By Liana B. Baker and David Ingram
NEW YORK/SAN FRANCISCO (Reuters) – Facebook Inc
U.S. lawmakers have expressed alarm at Facebook’s limited ability to know who is buying advertisements, including election-related ads, on the world’s largest social network.
Boston-based Confirm Inc, which is privately held, said on its website that the acquisition was the culmination of three years of work to build technology to keep people safe online.
Facebook said in a statement Confirm’s “technology and expertise will support our ongoing efforts to keep our community safe.”
Terms of the deal and how Facebook would apply Confirm’s software were not revealed.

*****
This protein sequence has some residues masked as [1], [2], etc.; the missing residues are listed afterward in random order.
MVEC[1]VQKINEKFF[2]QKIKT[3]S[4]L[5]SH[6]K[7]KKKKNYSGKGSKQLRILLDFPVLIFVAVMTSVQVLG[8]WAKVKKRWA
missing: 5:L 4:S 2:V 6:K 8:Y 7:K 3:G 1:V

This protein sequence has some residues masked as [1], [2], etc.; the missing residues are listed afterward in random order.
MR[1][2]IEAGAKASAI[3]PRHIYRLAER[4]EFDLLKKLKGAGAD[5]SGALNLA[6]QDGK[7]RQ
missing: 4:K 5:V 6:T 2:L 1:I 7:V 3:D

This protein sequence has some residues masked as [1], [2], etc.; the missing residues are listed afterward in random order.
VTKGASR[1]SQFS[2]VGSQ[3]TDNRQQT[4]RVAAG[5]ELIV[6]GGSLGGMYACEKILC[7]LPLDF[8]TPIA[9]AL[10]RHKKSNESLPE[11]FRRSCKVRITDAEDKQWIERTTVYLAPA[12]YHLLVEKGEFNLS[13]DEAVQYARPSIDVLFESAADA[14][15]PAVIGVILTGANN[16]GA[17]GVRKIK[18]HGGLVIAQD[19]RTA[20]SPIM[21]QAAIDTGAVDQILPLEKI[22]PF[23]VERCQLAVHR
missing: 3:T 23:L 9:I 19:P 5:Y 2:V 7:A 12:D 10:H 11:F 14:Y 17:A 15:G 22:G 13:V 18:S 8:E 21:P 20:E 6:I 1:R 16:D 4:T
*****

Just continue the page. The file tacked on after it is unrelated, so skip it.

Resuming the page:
Confirm will wind down its operations and its employees will join Facebook in Boston, a person familiar with the acquisition told Reuters.
Confirm’s website listed 26 employees earlier this month, according to a version archived by the Google search engine. It says on its website that it has more than 750 clients.
Last year, Facebook said that suspected Russian agents had been paying to boost Facebook posts in the United States in an attempt to divide the electorate around the 2016 presidential election. Moscow denies the allegations.
The company later said it would begin requiring organizations running election-related ads to confirm their identities.
Facebook has more than 6 million different advertisers, and buying ads has historically required little more than a Facebook page and a credit card.
Confirm says that its software allows for proof of identity for online transactions, allowing users to detect potentially fraudulent activity.
Moelis & Co and Goodwin Procter advised Confirm on the transaction. Hogan Lovells advised Facebook.
(Reporting by Liana B. Baker in New York and David Ingram in San Francisco; Editing by Rosalba O’Brien and James Dalgleish)